Efforts to make beach safer
THE tragedy of the double drowning at South Ballina Beach last month prompted a CPR training day on Sunday.
However, Ballina Beach Resort Village co-owner Rikki Grinberg said it was an event that would have happened anyhow.
Ms Grinberg said the ‘fantastic community’ of South Ballina was committed to making their part of the world a safer place.
The Ballina coast guard has also launched a campaign to buy a defibrillator – a heart-starting device – for the community.
Ms Grinberg was pleased 40 people turned up to the CPR training day run by coast guard volunteers with support from members of the Ballina Jet Boat Rescue.
The participants also learned how to use a defibrillator.
It followed the drownings of Sydney tourists Joe and Carole Sherry last month at a time when the beach wasn’t patrolled.
“We want to improve the safety for residents and visitors to South Ballina,” Ms Grinberg said.
“We are a major tourist destination and safety is a primary concern for tourism providers.”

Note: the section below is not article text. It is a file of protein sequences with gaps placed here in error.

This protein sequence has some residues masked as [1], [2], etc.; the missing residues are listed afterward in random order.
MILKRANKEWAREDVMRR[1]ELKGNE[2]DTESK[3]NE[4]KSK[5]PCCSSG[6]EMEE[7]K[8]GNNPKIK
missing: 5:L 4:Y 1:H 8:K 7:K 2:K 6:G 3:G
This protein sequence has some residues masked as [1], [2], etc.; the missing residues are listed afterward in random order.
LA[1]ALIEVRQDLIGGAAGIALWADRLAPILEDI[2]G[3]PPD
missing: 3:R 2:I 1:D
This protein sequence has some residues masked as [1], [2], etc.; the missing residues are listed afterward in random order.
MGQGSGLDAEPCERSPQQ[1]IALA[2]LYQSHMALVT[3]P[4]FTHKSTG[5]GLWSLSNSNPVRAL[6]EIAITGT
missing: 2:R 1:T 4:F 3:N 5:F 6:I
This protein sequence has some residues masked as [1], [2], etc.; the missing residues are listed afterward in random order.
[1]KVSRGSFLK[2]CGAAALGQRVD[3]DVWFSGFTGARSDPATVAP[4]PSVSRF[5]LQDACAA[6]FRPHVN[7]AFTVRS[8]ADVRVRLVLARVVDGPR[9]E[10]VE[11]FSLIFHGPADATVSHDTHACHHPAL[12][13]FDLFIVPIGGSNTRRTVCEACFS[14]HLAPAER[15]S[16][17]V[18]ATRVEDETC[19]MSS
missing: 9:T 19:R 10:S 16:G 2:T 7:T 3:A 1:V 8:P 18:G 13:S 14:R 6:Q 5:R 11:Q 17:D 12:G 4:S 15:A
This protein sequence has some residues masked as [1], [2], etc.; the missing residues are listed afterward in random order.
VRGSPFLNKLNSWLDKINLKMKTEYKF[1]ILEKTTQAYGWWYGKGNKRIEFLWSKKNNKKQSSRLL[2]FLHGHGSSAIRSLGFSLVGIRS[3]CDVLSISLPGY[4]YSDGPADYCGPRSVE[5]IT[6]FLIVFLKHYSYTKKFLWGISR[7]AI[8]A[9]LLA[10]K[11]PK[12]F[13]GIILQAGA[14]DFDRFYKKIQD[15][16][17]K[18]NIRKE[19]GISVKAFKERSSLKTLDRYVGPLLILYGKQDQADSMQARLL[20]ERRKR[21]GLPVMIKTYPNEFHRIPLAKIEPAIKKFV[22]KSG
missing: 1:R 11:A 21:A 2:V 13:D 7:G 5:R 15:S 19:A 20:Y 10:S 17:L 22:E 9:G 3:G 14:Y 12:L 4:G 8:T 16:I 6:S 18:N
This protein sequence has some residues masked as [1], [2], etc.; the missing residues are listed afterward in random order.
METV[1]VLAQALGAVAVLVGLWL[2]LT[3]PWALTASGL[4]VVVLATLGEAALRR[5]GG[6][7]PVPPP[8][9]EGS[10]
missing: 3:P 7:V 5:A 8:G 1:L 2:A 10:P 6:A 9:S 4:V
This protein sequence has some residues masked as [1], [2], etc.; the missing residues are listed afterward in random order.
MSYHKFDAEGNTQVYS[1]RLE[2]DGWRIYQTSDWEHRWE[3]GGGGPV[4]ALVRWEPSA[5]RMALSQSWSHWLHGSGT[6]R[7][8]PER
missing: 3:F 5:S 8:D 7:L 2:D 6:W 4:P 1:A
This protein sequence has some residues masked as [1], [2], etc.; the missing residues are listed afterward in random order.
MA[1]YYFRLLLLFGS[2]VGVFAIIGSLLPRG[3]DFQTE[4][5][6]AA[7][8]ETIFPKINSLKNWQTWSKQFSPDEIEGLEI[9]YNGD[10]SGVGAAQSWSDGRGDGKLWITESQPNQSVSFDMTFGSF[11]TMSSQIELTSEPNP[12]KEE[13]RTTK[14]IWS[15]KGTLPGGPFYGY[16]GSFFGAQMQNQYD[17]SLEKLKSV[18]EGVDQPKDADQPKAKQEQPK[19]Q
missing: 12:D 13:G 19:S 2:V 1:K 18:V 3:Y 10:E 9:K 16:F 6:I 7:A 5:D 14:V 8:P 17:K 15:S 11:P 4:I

Ms Grinberg said many of the workshop participants didn’t come from South Ballina, but had travelled over the Richmond River from Ballina.
She said people as young as six and as old as 70 attended.
Lorraine Leuckel is the coast guard’s first-aid officer.
“No matter what your age you can learn CPR,” she said.
“It is a skill everyone should have.”
Another training day has been planned for May 16 at the Ballina Beach Village.
Meanwhile, $1200 has been already pledged by businesses in the effort to buy a defibrillator for the South Ballina community.
Ms Grinberg said a defibrillator costs about $2900.
A fundraising night, hosted by the coast guard, will be held at the caravan park on March 27.
The feature of the night will be a performance by the Utopian Fire artists from 7pm.
Tickets to the event cost $15 and all funds will go towards the coast guard’s fundraising campaign for the defibrillator.
For more information on the event, or to buy a ticket, phone the Ballina Beach Village at South Ballina on 6686 3447.